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Re: “State of the Art at Boise Art Museum

Sadly, you're right. More people would prefer to spend $10 at Edwards than at BAM.
But I'll disagree on the point that it's not BAM's fault that people in this area have a lack of interest in art.
First, it's BAM's job to ENGAGE the community in the art world, to create dialog about art in the community and to educate people about art. The education part, BAM is actually pretty good at. But it does fall short in the dialog and engagement areas.
Second, I think there are a lot of people like me in Boise. I am a huge supporter of the arts. I've been to dozens and dozens of museums all over the world. I travel frequently and a priority in each of my destinations is the art museums. I buy Philharmonic, Opera and Shakespeare tickets. I frequent First Thursday. Work from two prominent local artists hangs in my living room. But I haven't been to BAM in more than a year. Audubon? Really? As visually off-putting as American Cockroach was, at least it forced Boise to do two things BAM has rarely accomplished recently: it got people talking about BAM and it forced people to ask themselves if Chalmers' work was really art or if was just a bunch of silly photos of bugs.

However, I'll also say that BAM's current predicament is merely a reflection of a larger problem. Boise as a city is in the midst in cultural growing pains. We can either embrace evolution and benefit economically (as well as better our reputation beyond Idaho) with a higher bar or we can continue to make excuses for our mediocrity with the worn-out "hey, it's just Boise." Trey McIntyre Project is a great example of the good things that come from embracing that change. The new directors at the Phil, Opera and Ballet Idaho are good examples of the good things that come from arts organization collaboration.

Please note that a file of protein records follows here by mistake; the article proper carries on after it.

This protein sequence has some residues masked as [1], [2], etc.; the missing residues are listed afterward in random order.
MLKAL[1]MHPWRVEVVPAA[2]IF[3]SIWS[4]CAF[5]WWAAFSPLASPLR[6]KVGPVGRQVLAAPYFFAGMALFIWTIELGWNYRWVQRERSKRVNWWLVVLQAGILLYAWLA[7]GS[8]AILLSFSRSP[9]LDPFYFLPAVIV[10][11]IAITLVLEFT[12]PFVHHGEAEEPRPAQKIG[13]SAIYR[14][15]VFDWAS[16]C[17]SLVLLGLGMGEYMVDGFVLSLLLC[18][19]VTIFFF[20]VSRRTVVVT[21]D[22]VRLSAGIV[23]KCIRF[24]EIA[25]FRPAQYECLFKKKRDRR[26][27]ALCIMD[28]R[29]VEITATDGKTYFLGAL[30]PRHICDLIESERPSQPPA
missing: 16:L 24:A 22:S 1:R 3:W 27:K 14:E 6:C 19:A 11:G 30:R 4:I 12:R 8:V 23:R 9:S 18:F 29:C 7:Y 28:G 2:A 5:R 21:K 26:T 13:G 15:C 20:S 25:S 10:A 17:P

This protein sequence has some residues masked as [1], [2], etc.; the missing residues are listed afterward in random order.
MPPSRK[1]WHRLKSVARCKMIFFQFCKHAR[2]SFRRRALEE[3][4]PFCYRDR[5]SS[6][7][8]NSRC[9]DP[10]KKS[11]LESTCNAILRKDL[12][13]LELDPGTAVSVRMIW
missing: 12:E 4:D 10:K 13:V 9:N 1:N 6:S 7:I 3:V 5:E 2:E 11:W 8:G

... And it's not a smear job to say that BAM is playing it safe rather than really committing to rolling up its sleeves and getting serious about its mission. It's ballsy and it's honest (and no one in Boise likes honest), but it's constructive.

1 like, 0 dislikes
Posted by bambam on 07/28/2010 at 6:19 PM

Re: “State of the Art at Boise Art Museum

Oh come on. BAM is boring. Period. This story isn't about local artists vs. the museum, it merely starts there.
The story is about whether or not BAM is successful in bringing the arts to the community it's meant to serve. It's not. If you need proof of that, ask anyone you know how many times they've been to BAM in the last year. I challenge you to find more than two people you know who've walked through its front doors more than once in the last year.
The Weekly isn't saying anything here that isn't being said among people in town who want to see a robust fine arts scene in all disciplines. BAM should take a cue from SVCA, yes. It should also take a cue from Boise Philharmonic, which is seeking out a younger audience with lower ticket prices. (After all, seniors, kids and college students all get a break at BAM's doors, where's the break for the plumber or the bus driver or the waitress ... or, do those people with less disposable income not care about art?) BAM should also do a better job thinking beyond its walls—literally and figuratively—by collaborating with other arts organizations, engaging the neglected 18-45 demographic, and learning from the multi-platform approaches of other NW museums.

0 likes, 1 dislike
Posted by bambam on 07/28/2010 at 3:25 PM

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